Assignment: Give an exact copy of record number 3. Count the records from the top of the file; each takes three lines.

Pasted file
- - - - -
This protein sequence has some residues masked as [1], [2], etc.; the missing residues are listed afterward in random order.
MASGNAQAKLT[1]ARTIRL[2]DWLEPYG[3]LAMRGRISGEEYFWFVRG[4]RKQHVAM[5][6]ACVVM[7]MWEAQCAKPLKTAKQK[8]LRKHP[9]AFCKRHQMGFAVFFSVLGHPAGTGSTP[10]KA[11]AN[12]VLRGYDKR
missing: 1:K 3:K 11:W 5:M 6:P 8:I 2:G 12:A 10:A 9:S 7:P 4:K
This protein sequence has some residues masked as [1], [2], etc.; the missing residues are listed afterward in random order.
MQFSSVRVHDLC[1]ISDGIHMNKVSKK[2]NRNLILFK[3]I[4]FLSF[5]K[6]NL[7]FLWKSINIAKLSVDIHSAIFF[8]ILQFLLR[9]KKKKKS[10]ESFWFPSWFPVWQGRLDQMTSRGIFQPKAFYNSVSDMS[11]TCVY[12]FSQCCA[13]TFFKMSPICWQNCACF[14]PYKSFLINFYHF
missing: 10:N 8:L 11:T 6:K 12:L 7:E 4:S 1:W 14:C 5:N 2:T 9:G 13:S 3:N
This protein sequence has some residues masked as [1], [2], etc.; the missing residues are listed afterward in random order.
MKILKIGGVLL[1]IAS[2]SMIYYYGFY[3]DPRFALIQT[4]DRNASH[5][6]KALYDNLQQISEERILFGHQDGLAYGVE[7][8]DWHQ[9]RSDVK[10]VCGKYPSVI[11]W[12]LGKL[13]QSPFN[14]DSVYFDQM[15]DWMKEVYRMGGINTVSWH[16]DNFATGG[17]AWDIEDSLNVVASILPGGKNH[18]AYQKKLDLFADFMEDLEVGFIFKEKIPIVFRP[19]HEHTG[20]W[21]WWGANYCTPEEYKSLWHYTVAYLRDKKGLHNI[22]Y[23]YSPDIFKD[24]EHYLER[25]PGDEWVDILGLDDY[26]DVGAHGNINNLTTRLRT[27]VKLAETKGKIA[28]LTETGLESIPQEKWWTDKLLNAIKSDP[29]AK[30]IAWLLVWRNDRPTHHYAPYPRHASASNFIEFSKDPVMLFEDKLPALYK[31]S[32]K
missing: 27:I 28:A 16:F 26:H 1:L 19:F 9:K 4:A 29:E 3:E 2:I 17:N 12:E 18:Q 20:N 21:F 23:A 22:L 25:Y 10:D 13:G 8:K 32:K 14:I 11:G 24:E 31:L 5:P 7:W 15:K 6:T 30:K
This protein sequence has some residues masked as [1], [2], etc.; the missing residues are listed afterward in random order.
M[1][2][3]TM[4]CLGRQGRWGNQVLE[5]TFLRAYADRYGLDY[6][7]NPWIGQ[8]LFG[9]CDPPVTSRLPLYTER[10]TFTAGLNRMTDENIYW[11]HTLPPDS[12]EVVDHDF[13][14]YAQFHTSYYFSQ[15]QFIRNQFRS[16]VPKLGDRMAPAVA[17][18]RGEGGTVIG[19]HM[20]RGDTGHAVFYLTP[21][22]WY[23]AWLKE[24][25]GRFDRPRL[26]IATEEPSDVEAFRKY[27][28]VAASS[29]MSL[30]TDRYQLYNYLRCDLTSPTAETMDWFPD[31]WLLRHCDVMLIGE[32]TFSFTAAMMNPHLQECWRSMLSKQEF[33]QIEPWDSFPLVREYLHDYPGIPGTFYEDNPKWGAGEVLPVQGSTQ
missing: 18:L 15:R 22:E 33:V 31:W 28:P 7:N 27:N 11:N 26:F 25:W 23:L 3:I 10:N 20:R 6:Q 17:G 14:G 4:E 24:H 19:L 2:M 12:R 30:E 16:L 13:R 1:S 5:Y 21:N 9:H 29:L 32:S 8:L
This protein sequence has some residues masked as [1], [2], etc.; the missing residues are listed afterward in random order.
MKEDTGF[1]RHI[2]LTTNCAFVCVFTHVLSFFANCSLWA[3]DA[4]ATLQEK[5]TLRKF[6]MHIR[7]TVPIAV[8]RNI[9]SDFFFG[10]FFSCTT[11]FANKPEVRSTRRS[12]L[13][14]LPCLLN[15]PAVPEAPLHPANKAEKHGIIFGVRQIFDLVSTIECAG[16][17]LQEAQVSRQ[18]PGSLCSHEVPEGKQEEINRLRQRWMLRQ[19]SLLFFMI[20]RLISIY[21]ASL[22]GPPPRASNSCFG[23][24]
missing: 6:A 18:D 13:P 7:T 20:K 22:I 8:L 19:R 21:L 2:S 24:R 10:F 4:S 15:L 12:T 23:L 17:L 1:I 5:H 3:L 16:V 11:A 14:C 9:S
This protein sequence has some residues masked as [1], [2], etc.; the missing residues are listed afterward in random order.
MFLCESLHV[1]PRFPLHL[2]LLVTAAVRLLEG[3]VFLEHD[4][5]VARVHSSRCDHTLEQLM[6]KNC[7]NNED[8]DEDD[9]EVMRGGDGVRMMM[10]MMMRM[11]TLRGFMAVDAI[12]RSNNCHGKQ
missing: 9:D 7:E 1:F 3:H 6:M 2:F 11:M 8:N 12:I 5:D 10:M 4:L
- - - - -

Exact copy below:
This protein sequence has some residues masked as [1], [2], etc.; the missing residues are listed afterward in random order.
MKILKIGGVLL[1]IAS[2]SMIYYYGFY[3]DPRFALIQT[4]DRNASH[5][6]KALYDNLQQISEERILFGHQDGLAYGVE[7][8]DWHQ[9]RSDVK[10]VCGKYPSVI[11]W[12]LGKL[13]QSPFN[14]DSVYFDQM[15]DWMKEVYRMGGINTVSWH[16]DNFATGG[17]AWDIEDSLNVVASILPGGKNH[18]AYQKKLDLFADFMEDLEVGFIFKEKIPIVFRP[19]HEHTG[20]W[21]WWGANYCTPEEYKSLWHYTVAYLRDKKGLHNI[22]Y[23]YSPDIFKD[24]EHYLER[25]PGDEWVDILGLDDY[26]DVGAHGNINNLTTRLRT[27]VKLAETKGKIA[28]LTETGLESIPQEKWWTDKLLNAIKSDP[29]AK[30]IAWLLVWRNDRPTHHYAPYPRHASASNFIEFSKDPVMLFEDKLPALYK[31]S[32]K
missing: 27:I 28:A 16:F 26:H 1:L 19:F 9:K 4:A 29:E 3:E 2:I 17:N 12:E 18:Q 20:N 21:F 23:A 22:L 25:Y 10:D 13:G 8:K 32:K 14:I 11:G 24:E 31:L 5:P 7:W 15:K 6:T 30:K